According to IDSA "Industrial designers not only focus on the appearance of a product, but also on how it functions, is manufactured and ultimately the value and experience it provides for users." But when I look on social media, this is not what I see representing industrial design. What I see is largely speculative work in the form of beautiful sketches, renderings, and sometimes models that present an idealized version of specific moments in the process.
I am just as guilty—maybe more so—of this creep toward idealization. Back in 2017 I decided to post a non-project related concept sketch a day for an entire year. I took notice of how a fun sketch of a product took up the same visual real estate as a photo of a production product on my phone. Often the sketch would get double or triple the amount of likes while only taking 45 minutes to create while the photo of the production product might have taken 12 – 24 months of that designer's time. I realized I wasn't exactly helping the cause.
Images clockwise from upper left: Jason Mayden for Super Heroic, Peter Ragonetti for Earos, Don Lehman for Starry, John Sahs for Nissan, Chris Addamick for Martin Bratturd, Natalie Candrian for Alps & Meters
This brought me back to 2008 when I interviewed at frog design. I didn't bring a PowerPoint or many sketches. What I brought was a duffel bag full of production products and factory prototypes. One of the creative directors who interviewed me, Howard Nuk (Howard went on to be VP of design at Ammunition and Samsung and is one of the founders of the PALM reboot) looked at my table full of products, smiled and said, "real designers ship". I never forgot that simple summation of what our focus is as industrial designers.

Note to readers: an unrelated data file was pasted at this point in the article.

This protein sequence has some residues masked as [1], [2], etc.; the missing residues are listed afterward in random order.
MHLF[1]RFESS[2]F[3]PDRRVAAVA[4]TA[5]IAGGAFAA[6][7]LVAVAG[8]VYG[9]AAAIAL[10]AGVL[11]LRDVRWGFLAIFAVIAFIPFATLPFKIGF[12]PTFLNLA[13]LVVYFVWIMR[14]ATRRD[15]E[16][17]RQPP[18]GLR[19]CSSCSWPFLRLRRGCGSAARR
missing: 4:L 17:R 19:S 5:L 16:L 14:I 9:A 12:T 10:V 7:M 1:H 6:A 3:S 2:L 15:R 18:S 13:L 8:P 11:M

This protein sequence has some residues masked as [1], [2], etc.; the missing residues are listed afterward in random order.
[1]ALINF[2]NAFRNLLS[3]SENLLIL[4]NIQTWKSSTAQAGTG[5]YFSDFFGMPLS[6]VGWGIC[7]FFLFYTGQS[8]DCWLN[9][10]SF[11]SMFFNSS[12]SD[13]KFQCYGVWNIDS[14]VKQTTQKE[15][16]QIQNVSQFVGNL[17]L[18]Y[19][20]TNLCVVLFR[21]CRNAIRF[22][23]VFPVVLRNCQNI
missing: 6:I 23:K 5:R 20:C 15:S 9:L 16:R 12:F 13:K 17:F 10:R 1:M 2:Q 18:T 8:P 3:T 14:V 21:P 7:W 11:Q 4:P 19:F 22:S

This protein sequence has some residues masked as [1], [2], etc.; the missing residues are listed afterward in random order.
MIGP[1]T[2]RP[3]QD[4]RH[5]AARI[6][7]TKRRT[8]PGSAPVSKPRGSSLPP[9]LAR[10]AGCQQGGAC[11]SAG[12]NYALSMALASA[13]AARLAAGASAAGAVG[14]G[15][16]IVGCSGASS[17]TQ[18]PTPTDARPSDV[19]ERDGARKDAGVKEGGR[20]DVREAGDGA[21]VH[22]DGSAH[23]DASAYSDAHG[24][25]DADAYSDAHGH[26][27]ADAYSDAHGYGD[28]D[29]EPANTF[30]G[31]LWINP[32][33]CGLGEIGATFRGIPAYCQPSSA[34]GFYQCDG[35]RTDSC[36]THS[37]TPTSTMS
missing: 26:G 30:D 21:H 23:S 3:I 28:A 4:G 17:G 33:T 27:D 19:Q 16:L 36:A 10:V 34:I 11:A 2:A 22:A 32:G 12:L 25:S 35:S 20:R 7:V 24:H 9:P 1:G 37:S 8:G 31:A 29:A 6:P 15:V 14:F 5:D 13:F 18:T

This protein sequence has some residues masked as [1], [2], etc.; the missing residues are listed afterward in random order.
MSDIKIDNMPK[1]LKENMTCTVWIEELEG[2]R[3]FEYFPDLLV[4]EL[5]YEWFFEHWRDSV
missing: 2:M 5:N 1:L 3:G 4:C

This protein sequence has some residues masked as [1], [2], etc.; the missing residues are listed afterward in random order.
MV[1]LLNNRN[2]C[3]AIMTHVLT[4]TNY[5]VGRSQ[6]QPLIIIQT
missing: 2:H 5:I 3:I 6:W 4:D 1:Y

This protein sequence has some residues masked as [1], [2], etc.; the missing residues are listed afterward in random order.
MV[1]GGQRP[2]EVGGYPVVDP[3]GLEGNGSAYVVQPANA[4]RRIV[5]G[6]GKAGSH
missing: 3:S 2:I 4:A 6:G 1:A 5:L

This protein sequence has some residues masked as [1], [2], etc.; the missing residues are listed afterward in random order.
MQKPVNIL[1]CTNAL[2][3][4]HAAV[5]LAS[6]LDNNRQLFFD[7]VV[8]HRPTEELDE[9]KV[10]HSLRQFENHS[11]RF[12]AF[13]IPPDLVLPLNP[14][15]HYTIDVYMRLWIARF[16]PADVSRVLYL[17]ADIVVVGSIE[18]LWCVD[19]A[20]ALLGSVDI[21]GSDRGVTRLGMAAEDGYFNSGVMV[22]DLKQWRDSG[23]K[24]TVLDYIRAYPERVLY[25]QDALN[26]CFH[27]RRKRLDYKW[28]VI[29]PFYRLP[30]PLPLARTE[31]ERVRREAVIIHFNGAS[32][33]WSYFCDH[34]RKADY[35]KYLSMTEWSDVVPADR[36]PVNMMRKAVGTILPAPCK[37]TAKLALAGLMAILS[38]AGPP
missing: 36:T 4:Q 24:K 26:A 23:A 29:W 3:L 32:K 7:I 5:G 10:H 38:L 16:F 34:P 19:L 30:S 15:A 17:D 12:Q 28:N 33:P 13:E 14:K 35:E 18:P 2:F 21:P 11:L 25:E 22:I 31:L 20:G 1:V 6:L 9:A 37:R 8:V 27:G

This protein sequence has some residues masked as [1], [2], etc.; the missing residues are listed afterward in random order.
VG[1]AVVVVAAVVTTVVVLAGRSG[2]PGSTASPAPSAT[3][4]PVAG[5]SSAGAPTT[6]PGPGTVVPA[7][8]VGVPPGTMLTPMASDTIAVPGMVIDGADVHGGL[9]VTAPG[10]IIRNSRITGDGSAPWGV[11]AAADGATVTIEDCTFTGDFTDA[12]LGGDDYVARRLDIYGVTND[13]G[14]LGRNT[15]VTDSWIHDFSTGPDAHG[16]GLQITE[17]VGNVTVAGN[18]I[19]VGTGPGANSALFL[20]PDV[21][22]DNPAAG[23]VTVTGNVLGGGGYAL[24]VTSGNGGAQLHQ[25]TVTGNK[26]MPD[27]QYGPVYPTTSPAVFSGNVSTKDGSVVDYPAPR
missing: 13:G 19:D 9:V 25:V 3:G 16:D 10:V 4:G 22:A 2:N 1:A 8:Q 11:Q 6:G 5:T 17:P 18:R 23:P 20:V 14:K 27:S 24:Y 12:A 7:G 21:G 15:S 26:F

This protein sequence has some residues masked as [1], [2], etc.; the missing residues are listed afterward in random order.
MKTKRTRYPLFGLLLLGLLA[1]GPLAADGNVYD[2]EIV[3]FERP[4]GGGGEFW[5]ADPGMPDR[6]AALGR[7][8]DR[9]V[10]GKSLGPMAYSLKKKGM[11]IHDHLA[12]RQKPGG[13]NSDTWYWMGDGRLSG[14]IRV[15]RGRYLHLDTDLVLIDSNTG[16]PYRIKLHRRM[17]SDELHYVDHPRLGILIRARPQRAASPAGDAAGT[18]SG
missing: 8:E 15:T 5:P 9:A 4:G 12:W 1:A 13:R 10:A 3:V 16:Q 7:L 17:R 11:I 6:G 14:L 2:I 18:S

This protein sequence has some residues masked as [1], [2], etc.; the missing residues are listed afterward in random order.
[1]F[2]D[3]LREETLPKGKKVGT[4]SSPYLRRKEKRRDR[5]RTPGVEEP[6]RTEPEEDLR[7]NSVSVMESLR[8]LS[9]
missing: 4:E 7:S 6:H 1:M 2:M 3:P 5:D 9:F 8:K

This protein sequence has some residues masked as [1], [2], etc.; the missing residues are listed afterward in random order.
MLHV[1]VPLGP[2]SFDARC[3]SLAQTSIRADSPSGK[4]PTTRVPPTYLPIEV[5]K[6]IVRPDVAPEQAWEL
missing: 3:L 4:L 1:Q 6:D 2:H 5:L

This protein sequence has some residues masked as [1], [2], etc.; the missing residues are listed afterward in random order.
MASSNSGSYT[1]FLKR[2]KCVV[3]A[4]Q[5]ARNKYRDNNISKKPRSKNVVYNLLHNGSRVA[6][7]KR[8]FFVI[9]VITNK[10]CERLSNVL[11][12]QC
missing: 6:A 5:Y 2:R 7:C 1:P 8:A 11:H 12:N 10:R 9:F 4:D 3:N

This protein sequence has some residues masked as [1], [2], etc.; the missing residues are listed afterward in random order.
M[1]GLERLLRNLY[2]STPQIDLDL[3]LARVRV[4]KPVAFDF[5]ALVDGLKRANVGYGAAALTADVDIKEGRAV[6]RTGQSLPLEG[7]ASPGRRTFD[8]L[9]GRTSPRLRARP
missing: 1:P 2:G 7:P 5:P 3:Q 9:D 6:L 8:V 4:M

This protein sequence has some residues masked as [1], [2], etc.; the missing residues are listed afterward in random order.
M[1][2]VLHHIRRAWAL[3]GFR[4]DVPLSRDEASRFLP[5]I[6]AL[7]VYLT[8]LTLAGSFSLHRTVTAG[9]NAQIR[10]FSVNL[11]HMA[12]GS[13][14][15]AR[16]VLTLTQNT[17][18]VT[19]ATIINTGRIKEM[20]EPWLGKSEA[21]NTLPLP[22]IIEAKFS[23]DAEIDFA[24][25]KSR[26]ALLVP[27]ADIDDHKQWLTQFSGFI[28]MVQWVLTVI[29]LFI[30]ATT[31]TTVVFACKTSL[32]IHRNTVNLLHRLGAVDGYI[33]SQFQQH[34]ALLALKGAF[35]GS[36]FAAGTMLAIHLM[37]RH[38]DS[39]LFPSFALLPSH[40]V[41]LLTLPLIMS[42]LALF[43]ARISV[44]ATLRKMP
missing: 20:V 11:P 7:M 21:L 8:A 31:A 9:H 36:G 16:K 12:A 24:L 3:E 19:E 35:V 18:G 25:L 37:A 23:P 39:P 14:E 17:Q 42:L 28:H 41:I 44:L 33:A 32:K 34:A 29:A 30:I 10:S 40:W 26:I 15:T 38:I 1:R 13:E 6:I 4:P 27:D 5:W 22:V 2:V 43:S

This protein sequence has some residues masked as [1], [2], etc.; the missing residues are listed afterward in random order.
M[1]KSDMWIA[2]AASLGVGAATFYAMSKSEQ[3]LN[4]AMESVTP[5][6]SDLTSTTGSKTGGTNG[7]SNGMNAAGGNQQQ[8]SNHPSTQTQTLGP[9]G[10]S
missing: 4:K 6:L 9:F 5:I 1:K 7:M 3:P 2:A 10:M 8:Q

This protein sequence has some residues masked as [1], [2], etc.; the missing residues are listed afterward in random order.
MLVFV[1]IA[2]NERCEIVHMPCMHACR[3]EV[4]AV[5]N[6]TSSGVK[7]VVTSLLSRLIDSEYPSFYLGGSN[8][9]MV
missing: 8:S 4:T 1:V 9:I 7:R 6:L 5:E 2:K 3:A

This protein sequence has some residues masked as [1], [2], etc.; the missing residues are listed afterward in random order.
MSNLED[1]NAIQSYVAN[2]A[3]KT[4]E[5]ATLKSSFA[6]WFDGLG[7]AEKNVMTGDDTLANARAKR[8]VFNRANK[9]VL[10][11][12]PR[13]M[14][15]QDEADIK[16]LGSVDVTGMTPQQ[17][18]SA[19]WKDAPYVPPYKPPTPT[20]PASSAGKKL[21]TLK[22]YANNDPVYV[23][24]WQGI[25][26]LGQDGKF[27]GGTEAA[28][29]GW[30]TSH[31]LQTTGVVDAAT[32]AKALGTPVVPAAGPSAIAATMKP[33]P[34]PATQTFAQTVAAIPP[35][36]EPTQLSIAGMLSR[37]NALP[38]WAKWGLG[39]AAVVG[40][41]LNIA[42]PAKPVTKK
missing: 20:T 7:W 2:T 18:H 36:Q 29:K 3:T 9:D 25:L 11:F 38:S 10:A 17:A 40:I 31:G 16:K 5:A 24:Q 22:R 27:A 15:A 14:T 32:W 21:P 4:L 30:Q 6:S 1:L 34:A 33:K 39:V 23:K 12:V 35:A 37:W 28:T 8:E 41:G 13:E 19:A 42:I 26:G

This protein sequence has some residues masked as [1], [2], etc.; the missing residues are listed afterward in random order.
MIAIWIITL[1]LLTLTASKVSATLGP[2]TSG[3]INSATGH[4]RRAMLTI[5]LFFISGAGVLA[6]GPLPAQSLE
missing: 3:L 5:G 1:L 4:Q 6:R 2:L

Howard and I shared the same mentor at frog, Executive Creative Director Paul Bradley, who sadly passed away much too young. Paul would often say "there are no innovative ideas, only innovative products". I interpreted the meaning behind both Paul and Howard's comments as the primary focus for industrial designers should be getting ideas to production. If we have to do a fancy sketch or hot render to get us one step closer to production or get us the project then so be it, but let's keep our eye on the prize.
We want to make things for people to use and enjoy.
Images clockwise from upper left: Dom Montante and David Green for Umbra, Zane Hoekstra for Nutrilite, Gabe Grant for Hemper Co, Walmen Dumaliang for Ember, Ricky Biddle with Eliott Copier and Stefaan Van Den Broecke for Sharpie, Joshua Hoffeld for Shot Tracker